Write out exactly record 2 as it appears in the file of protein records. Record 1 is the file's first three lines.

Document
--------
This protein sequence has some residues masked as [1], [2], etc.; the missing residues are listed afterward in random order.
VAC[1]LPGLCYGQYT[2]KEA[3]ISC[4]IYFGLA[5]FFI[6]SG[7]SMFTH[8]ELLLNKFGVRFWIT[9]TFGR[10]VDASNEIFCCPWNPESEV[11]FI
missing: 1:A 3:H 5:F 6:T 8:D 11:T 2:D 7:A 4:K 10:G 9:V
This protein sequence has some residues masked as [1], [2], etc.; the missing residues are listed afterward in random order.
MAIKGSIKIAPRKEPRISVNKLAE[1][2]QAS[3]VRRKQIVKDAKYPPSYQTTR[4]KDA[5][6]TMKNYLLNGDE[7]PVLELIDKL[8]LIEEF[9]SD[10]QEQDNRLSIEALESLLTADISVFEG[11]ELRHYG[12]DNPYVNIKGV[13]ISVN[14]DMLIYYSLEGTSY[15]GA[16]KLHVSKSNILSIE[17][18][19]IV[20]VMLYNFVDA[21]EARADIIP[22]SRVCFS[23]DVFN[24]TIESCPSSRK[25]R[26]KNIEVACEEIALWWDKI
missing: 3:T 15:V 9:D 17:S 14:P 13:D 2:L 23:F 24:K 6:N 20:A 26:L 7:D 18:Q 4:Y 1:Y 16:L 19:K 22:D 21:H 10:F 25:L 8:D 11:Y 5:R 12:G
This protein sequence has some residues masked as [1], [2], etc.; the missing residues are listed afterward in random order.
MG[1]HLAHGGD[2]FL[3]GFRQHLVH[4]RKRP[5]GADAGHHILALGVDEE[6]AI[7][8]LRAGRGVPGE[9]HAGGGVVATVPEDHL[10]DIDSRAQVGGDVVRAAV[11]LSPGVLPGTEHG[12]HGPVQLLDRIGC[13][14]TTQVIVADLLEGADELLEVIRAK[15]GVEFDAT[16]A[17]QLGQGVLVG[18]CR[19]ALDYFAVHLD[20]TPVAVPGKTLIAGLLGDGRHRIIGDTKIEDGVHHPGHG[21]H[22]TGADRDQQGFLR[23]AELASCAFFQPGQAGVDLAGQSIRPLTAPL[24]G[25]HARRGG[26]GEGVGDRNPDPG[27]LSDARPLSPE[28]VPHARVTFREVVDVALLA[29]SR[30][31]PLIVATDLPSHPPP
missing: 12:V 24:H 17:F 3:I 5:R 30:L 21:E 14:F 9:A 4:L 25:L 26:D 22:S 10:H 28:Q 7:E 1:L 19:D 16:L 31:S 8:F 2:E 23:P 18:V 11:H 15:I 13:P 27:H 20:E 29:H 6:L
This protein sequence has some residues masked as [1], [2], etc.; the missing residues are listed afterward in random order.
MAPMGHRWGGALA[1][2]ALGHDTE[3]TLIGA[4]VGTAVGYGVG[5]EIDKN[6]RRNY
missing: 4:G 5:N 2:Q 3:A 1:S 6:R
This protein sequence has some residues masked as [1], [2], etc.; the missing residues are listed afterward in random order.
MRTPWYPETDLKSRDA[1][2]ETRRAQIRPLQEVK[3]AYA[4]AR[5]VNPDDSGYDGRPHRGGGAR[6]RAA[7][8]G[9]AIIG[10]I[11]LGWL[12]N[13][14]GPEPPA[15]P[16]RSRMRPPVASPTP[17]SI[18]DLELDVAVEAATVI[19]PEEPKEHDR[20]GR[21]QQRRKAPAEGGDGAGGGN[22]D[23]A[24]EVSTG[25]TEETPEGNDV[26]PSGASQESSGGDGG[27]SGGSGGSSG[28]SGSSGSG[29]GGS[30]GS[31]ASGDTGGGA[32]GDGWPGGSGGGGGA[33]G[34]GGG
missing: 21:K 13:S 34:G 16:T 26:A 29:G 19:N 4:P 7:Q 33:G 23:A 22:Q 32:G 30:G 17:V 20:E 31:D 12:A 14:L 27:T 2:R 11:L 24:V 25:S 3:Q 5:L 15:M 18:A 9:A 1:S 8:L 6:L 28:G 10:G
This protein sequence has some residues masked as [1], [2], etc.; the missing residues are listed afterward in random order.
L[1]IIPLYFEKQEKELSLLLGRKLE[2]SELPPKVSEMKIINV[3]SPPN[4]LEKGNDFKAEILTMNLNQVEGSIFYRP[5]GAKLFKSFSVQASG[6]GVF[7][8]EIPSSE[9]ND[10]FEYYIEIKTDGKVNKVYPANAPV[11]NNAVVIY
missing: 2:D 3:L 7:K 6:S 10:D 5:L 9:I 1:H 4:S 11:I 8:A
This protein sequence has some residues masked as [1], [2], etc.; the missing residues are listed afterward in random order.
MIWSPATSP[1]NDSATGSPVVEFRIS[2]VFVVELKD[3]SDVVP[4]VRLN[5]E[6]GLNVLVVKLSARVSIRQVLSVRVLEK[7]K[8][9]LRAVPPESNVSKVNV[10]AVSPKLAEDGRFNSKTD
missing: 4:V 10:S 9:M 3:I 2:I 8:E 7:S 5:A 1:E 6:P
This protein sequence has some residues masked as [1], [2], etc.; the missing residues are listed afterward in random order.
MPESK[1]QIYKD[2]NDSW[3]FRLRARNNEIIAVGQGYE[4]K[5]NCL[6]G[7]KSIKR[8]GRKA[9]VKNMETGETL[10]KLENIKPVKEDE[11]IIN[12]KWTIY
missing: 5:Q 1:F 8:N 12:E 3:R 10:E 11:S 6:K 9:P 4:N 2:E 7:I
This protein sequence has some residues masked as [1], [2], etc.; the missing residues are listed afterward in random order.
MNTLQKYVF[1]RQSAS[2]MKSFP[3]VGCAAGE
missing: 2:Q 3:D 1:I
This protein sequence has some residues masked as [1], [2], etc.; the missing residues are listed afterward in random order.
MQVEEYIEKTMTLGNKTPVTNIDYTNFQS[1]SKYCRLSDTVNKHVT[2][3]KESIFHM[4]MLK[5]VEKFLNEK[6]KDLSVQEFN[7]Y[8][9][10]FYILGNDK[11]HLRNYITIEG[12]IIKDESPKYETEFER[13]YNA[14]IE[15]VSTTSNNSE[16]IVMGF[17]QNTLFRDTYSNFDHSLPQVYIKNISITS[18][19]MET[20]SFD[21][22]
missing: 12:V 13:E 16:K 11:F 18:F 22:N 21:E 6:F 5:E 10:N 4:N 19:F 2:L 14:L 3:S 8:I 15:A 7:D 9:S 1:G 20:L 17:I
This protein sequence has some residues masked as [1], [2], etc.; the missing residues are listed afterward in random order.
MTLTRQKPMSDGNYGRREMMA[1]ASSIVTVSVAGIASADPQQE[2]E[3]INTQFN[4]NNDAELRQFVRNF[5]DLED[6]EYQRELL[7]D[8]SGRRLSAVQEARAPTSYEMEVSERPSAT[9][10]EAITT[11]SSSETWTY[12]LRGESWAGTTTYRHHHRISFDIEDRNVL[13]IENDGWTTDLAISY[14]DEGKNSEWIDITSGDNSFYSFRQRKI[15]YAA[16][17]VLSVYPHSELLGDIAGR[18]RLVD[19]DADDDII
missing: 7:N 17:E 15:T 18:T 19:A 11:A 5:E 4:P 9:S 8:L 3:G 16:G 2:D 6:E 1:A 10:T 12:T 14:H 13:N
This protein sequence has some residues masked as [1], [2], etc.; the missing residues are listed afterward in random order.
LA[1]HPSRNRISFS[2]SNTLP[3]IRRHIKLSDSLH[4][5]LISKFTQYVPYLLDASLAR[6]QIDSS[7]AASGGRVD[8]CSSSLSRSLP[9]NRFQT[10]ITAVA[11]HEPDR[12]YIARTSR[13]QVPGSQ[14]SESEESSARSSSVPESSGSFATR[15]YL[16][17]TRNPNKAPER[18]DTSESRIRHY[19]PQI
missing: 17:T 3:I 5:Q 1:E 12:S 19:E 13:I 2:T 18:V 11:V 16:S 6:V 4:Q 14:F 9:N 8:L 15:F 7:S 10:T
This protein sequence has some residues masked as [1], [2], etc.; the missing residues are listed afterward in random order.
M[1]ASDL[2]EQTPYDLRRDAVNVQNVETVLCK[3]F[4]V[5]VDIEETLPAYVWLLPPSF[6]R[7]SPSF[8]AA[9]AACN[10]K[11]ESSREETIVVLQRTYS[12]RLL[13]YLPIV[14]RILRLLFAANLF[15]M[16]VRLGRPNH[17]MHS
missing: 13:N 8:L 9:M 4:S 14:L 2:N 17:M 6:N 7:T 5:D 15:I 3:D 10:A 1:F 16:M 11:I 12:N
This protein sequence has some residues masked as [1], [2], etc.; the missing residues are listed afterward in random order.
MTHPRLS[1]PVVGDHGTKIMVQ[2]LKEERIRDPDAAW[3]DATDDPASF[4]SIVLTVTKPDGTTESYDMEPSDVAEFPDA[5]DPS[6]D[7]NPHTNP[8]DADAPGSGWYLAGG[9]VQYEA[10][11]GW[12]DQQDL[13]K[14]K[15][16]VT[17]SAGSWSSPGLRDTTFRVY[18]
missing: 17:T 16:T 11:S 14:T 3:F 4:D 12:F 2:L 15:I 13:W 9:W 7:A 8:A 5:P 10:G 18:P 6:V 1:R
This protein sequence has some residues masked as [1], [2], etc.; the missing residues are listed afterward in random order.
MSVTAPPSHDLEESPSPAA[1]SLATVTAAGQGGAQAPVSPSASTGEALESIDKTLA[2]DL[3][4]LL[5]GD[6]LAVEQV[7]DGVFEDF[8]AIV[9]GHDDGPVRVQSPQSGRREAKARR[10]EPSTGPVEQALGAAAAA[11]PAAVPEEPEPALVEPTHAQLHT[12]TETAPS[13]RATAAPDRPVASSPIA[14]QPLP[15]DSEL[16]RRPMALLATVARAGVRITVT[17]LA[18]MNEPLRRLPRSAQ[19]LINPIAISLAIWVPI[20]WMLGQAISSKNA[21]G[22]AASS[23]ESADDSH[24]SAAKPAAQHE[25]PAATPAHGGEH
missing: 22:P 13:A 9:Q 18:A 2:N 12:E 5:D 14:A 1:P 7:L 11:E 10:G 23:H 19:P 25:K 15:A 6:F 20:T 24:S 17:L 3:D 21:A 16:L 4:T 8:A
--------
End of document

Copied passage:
This protein sequence has some residues masked as [1], [2], etc.; the missing residues are listed afterward in random order.
MAIKGSIKIAPRKEPRISVNKLAE[1][2]QAS[3]VRRKQIVKDAKYPPSYQTTR[4]KDA[5][6]TMKNYLLNGDE[7]PVLELIDKL[8]LIEEF[9]SD[10]QEQDNRLSIEALESLLTADISVFEG[11]ELRHYG[12]DNPYVNIKGV[13]ISVN[14]DMLIYYSLEGTSY[15]GA[16]KLHVSKSNILSIE[17][18][19]IV[20]VMLYNFVDA[21]EARADIIP[22]SRVCFS[23]DVFN[24]TIESCPSSRK[25]R[26]KNIEVACEEIALWWDKI
missing: 3:T 15:V 9:D 17:S 14:P 13:D 2:L 23:F 24:K 6:N 20:A 26:L 7:D 18:Q 4:Y 1:Y 16:L 19:K 22:D 21:H 10:F 25:L 8:D 11:Y 5:R 12:G